It looks like the photos might not have uploaded correctly. Could you try again for me?

Don’t worry if you’re having trouble. If you can’t get the photos up for some reason, feel free to shoot an email to forum@ovoenergy.com with the photos attached and mention that you’d like to have the photos uploaded to this topic. One of the moderators will be happy to help with that. :)

Userlevel 7

Thanks for asking a very detailed question and emailing the photos of your current setup, @granty90. I’ll post the photos below so we can get an idea of what we’re working with:

 

 

In terms of whether we’d be able to fit the extra meter, unfortunately we don’t currently install new meters or supplies. There’s more info on this relevant topic -

 

 

It’s always worth asking these technical questions here though as we have many community experts on hand.

 

@Transparent, Am I right in thinking that this could require a 3-phase upgrade to install that extra meter?

Userlevel 7
Badge +4

Oh wow, that’s more complicated than I had in mind!

It also looks like at least one of those meters was manufactured and/or installed back in 1989 and might be approaching End of Service Life due to the Certification running out soon - assuming it hasn’t already expired. It might be worth considering having some of those meters upgraded but you’ll want to work with any tenants to do that. Whoever pays the bill generally has the power to decide if and when to upgrade, but as a landlord it is a good idea to work with your tenants to make sure it all goes smoothly - especially if they request landlord approval to have a Meter Exchange (MEX) done. If you’re currently holding the control over the supply for any flats under a Deemed Contract however, you can authorise a MEX without needing a tenant to get involved.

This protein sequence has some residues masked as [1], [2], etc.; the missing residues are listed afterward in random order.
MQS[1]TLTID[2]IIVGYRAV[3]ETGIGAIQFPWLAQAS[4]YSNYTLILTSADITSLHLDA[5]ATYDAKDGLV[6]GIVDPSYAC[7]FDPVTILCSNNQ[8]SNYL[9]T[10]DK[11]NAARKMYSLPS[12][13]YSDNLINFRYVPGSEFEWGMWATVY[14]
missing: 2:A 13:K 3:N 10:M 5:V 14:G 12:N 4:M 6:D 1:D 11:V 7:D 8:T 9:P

Most landlords are OK with this anyway, but it’s worth mentioning just in case.

Userlevel 7
Badge +5

Thanks for asking a very detailed question and emailing the photos of your current setup, @granty90. I’ll post the photos below so we can get an idea of what we’re working with:

 

 

In terms of whether we’d be able to fit the extra meter, unfortunately we don’t currently install new meters or supplies. There’s more info on this relevant topic -

 

 

It’s always worth asking these technical questions here though as we have many community experts on hand.

 

@Transparent, Am I right in thinking that this could require a 3-phase upgrade to install that extra meter?

 

 

Thanks for tagging me @Jess_OVO 

There isn’t quite enough information for me to say whether it would be necessary to change this building to a three-phase supply. That would be dictated by UKPN (the regional DNO) based on the size/capacity of their incoming feed cable and the load characteristics of the sub-station transformer. I don’t have access to their maps to check those parameters.

Even so, the above photos show a feed termination box labelled AEI in which there are three ceramic fuse carriers (and a neutral connection). That suggests the building was originally fed with 3-phase.